Wet vs. Dry Foggers: What’s the Difference?

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The two most common ways to describe mosquito foggers are thermal and cold foggers. But from time to time, you might hear people use terms like dry and wet foggers. So, we’ve written this article to shed some light on the matter of wet and dry foggers. We’ll explain what they are, how they work, and what the differences between them are.

The Difference Between Wet and Dry Fog

When it comes to dry or wet fog produced by insect foggers, the main difference is the droplet size.

Dry fog usually has droplets that are 10 to 15 microns in diameter. This is because the droplets are so small that they create a seemingly dry fog.

On the other hand, a fog that has droplets that are 20 to 30 microns in diameter is considered wet fog. This fog appears to be wetter and more like a mist than a fog. All fogs whose droplets are above 30 microns are usually mists or sprays, not fogs.

Dry Foggers

So, based on this explanation, wet and dry foggers differ based on the fog they emit.

Most thermal foggers are dry foggers because their mist usually consists of droplets of around 10 microns in diameter. These foggers are perfect when you need to distribute the fog over quite a large area. This is because the smaller particles will be able to diffuse widely and travel quite far thanks to air currents and wind.

The downside to this is that the fog might not thoroughly cover the entire area you wanted to treat. This means that it might be better to fog the area at least two times for more complete coverage.

Wet Foggers

Most cold or ULV foggers can disperse dry and wet fog. Their nozzles allow you to regulate both the spray volume and droplet size within a range of 5 to 50 microns. As long as you keep the droplets small, you’ll get a dry fog (to which the previously mentioned factors will apply).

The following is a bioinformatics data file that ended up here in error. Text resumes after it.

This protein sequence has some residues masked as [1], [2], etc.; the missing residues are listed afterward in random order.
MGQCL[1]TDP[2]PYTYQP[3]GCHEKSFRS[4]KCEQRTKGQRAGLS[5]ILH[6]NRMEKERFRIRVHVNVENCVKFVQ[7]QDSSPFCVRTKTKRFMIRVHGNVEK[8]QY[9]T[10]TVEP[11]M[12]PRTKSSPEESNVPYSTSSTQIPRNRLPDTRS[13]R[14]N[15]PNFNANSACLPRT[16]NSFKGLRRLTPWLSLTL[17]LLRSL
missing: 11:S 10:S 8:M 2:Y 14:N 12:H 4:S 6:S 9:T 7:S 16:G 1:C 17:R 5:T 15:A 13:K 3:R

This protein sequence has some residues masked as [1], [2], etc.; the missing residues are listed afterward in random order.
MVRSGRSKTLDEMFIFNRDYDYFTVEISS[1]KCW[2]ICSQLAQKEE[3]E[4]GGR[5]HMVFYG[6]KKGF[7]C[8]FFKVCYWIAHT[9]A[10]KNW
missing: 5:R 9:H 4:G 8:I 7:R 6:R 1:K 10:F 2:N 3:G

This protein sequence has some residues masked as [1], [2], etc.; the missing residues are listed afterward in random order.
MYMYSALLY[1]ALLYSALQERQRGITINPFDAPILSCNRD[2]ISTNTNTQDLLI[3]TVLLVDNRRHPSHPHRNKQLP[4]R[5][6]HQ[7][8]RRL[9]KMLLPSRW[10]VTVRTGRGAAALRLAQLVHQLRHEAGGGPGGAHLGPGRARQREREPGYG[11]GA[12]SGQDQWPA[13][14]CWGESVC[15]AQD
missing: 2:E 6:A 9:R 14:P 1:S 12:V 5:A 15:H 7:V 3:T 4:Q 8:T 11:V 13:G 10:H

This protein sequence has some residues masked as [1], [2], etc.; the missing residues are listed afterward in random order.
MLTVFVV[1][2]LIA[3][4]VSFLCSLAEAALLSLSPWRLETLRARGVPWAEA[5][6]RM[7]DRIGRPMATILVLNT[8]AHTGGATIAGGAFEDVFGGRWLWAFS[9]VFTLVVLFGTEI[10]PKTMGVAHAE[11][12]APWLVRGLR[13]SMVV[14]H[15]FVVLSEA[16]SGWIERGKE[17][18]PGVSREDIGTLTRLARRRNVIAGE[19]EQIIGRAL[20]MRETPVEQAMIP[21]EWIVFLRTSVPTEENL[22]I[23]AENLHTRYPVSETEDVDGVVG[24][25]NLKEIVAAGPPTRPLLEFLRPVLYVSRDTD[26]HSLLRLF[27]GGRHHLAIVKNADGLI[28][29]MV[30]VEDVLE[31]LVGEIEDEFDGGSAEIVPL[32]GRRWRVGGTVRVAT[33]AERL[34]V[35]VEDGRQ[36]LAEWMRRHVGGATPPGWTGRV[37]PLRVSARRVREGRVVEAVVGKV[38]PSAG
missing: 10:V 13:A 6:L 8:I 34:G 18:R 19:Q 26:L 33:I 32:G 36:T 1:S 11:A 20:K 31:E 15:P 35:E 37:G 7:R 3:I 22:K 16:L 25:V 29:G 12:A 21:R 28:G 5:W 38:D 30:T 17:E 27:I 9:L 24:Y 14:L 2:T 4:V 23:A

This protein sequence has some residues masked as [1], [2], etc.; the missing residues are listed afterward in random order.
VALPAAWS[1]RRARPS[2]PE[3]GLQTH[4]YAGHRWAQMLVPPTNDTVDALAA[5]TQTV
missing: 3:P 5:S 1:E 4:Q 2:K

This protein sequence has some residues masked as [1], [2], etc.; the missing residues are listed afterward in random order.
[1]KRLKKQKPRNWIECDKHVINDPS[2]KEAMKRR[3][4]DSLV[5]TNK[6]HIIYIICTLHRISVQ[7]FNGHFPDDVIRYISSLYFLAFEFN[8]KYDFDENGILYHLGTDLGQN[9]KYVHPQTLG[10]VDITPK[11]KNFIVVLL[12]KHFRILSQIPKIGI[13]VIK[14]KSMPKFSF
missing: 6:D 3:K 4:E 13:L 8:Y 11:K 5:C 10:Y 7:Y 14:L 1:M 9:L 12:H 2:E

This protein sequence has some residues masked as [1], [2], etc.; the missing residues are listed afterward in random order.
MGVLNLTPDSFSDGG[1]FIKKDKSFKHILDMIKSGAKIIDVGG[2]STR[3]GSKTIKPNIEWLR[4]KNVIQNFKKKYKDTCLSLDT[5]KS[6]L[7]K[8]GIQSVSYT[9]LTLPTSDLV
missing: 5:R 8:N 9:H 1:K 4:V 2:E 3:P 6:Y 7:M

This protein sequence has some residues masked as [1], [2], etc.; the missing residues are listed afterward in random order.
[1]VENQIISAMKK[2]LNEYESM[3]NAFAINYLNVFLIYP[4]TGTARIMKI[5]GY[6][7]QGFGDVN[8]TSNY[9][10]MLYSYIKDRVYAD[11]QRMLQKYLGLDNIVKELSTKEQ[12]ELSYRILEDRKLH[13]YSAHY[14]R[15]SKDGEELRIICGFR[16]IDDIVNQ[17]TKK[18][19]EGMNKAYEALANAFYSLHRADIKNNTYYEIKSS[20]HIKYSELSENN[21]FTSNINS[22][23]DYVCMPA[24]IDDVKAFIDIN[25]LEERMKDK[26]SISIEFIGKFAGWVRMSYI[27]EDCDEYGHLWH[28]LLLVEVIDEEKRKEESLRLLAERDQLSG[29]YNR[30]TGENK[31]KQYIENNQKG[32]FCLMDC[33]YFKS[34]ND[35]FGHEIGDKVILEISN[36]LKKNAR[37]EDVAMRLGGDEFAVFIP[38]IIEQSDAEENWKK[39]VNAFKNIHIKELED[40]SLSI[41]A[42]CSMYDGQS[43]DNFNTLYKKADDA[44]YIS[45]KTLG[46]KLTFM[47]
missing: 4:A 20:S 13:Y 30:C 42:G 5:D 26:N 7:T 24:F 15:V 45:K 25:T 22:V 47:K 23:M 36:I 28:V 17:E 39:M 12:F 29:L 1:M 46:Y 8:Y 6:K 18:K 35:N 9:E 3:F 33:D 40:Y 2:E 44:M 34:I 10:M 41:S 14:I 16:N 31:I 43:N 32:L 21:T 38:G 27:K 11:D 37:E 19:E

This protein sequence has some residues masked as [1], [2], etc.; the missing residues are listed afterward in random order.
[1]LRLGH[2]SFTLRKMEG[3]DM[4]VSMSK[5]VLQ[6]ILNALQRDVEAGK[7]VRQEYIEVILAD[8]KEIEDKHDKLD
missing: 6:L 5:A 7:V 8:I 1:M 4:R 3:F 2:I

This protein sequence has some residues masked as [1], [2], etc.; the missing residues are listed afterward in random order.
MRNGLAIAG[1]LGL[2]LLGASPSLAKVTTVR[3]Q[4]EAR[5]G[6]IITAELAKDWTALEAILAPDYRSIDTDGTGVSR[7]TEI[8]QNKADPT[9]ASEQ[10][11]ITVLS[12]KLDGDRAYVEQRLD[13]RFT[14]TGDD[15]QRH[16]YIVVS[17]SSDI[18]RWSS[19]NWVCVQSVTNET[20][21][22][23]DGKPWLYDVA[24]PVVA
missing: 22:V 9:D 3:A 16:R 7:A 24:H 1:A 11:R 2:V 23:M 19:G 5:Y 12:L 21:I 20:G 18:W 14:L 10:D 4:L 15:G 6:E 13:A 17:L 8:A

If you adjust the machine to produce a fog with droplets that are 20 microns or larger, you’ll have a wet fog. These larger droplets are better for applications such as disinfection, mold control, or targeting specific areas with an insecticide. These larger droplets mean that the fog will wet specific surfaces and coat them thoroughly with the chosen solution.


No matter which kind of foggers you use – dry, wet, cold, or thermal – you should experiment to see which droplet size best suits your application purposes. This can also differ based on

  • the weather conditions (very windy places vs. places where the wind is a rarity),
  • the treatment area (indoors or outdoors), and
  • the liquid used (water- or oil-based solutions).

When you take into consideration all these factors and merge them with the knowledge of dry and wet fogs and the different types of foggers, you should find it quite easy to make the right decision as to what type of fogger is best for you.


Steve Caswell

Which is best for office environment please.


    If you have to choose one, then dry foggers would be a better option. Still, it would be a good idea to remove all the papers and everything else that might get ruined if it gets wet.

Lars Lang

Right now, there are many companies offering either dry or wet fogging against Covid-19, and they each say their solution is better than the other? – Is it the chemical that makes the difference or what?
We are talking about indoor areas.
Thanks and stay safe.


    Unfortunately, we are no experts when it comes to this specific matter, as we focus on pest control. However, I would assume different formulas, as well as application methods, do have a different impact on the virus. Still, I’m in no position to determine what conditions (wet vs dry, hot vs cold, what chemicals, etc) would be the best when it comes to getting the job done. Also, a big part of that is probably just a marketing trick to attract customers.


Which is best for COVID 19?


    The new virus isn’t within the area of our expertise. Still, when it comes to disinfecting, ULV foggers might be a better option.

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